20th April 2011
A little last minute change to my DIY outfit for the wedding I went to in Sydney on the weekend. Ended up layering a watermelon DIY floor length silk skirt (with a big side split) over a black elasticated bodycon dress with cut outs in the back. I sewed a black silk waistband directly onto the skirt while it was on to make it look more streamlined. The skirt had such a beautiful flow to it when I walked and was so nice to wear. The candy store tiled walls of the bathrooms in The Ivy made a perfect (albeit random) backdrop for a few last minute pics.
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Wearing: DIY watermelon full length skirt with side split, whistles elastic bandage dress, black crystal bracelet.
15th April 2011
Thanks for all your lovely feedback on my DIY side split dress. This is the tutorial a lot of you have been asking for – the side split dress with wrapped bodice. It’s so incredibly easy.
UPDATE: NOTE THAT SINCE I PUBLISHED THIS POST I HAVE POSTED A VIDEO TUTORIAL HERE ON A SIMILAR STYLE DRESS.
The first thing to do is to make a maxi skirt using the tutorial I gave here. Create the split by only sewing the top 30cm (or so) of the long seam together. To make the bodice you will need around 2m of fabric – preferably silk, with a width of between 50cm and 1m. In this tutorial I have a crop top on (admittedly not very sexy at all) but when you make yours you won’t be wearing a top of any sort underneath.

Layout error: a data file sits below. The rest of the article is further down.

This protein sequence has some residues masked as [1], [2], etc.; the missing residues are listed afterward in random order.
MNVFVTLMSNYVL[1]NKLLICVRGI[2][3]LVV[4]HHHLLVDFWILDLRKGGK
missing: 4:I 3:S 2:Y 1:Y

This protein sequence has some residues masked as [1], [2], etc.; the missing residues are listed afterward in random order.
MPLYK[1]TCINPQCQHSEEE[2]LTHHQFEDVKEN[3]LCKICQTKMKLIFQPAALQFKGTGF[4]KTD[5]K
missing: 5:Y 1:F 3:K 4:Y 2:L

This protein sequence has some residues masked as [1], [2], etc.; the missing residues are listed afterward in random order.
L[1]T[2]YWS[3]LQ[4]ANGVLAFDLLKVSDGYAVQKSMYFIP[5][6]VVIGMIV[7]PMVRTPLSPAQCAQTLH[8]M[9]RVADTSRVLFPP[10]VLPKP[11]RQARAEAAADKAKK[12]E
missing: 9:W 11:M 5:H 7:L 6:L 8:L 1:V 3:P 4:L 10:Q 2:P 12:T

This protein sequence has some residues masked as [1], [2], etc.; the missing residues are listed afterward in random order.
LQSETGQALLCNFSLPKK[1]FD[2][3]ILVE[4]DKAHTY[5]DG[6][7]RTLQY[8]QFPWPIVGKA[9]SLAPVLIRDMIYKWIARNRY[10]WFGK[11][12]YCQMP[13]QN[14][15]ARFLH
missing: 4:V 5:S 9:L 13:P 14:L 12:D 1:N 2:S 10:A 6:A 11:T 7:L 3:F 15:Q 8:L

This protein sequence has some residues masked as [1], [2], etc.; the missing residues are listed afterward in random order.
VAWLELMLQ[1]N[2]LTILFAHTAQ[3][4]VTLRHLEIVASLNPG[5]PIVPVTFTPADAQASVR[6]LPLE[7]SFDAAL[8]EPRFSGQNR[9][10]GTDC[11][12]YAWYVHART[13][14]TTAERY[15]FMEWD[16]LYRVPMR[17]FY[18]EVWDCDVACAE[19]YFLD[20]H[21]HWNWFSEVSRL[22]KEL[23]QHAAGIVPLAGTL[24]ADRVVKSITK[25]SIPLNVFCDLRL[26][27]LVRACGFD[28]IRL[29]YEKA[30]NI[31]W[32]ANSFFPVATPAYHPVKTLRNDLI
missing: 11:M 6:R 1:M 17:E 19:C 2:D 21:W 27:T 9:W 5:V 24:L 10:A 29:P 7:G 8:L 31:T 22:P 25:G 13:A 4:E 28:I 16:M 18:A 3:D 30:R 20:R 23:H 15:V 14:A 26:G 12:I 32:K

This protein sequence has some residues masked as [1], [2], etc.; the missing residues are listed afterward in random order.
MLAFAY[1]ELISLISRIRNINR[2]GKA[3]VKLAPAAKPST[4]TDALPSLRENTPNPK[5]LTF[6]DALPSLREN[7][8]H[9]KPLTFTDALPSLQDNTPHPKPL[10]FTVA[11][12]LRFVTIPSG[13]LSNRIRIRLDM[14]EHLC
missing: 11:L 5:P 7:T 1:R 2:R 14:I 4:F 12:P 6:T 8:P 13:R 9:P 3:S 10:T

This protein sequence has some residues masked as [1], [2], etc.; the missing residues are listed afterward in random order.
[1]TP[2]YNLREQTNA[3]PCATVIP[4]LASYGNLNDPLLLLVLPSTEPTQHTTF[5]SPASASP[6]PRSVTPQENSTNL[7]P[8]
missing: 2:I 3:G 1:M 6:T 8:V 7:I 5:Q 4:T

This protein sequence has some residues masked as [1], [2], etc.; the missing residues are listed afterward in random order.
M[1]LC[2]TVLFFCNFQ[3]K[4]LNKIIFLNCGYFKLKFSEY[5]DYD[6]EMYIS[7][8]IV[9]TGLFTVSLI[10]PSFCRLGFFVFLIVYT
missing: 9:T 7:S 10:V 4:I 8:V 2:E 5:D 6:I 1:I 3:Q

It may take you a few tries to get the wrapping and gathering exactly as you like it – but just play around with it until it suits your style and your frame. Make sure you cover the top of the waistband of the skirt with the wrapped fabric for a more streamlined look – you can stitch these together if you want but I didn’t bother. You can even throw a belt or sash around the waist too. How nice is the side view and the back with the twisted fabric?
For those of you concerned about bursting out of the dress, if you wrap tightly enough and stitch down properly you should be able to do a whole night of dancing without any trouble. Women in South East Asia have been wearing saris for thousands of years using techniques like this so I promise you’ll be fine. Be sure to have a pair of scissors on your bedside table for when you get home – and cut the stitched thread and not the fabric.
I’ve made another one for the wedding I am going to but I still can’t decide which to wear. I’ll be adding a few little extra details on the day which I can’t wait to show you. Do you know what the best thing is about this dress? Once you’ve finished wearing it you can unwrap the fabric and use it for something else. You can even unpick the maxi skirt and use that too! That’s what I’ll be doing once I have worn these dresses… Talk about recession chic.
9th April 2011
Remember when I posted about having moved on from midi skirts because I feel like such a man repeller when I wear them? Well, I converted a number of my favourites to mini(ish) skirts – this is one of them. Infinitely wearable now, for both work and play. Whistles eat your heart out. Whats not to love?
wearing: vintage DIY skirt, thrifted belt, country road singlet, zara wedges.